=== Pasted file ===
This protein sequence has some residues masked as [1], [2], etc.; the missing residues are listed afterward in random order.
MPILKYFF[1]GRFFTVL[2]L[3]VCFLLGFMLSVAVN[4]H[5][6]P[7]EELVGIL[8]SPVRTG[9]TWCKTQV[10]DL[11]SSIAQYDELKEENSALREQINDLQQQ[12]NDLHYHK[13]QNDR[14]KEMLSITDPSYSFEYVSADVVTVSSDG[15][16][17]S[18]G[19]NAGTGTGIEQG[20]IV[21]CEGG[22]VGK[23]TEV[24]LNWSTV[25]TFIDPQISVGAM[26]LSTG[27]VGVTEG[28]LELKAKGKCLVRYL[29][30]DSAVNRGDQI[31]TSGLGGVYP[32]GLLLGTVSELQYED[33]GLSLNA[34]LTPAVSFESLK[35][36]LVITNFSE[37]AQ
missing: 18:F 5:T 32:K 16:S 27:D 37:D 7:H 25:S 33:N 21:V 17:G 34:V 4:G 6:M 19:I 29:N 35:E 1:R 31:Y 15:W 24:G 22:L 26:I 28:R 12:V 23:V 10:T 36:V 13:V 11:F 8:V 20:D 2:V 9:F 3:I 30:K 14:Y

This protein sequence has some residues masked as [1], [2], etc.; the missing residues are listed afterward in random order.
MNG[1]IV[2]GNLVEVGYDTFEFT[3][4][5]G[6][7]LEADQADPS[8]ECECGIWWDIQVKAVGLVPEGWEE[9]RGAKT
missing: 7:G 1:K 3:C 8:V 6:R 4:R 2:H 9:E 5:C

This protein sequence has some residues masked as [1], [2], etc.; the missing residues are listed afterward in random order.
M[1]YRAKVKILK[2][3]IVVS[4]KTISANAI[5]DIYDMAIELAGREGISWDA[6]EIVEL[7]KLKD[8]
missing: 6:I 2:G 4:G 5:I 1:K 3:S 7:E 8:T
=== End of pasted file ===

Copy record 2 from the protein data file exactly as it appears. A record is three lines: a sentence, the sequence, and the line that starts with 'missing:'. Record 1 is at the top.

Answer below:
This protein sequence has some residues masked as [1], [2], etc.; the missing residues are listed afterward in random order.
MNG[1]IV[2]GNLVEVGYDTFEFT[3][4][5]G[6][7]LEADQADPS[8]ECECGIWWDIQVKAVGLVPEGWEE[9]RGAKT
missing: 7:G 1:K 3:C 8:V 6:R 4:R 2:H 9:E 5:C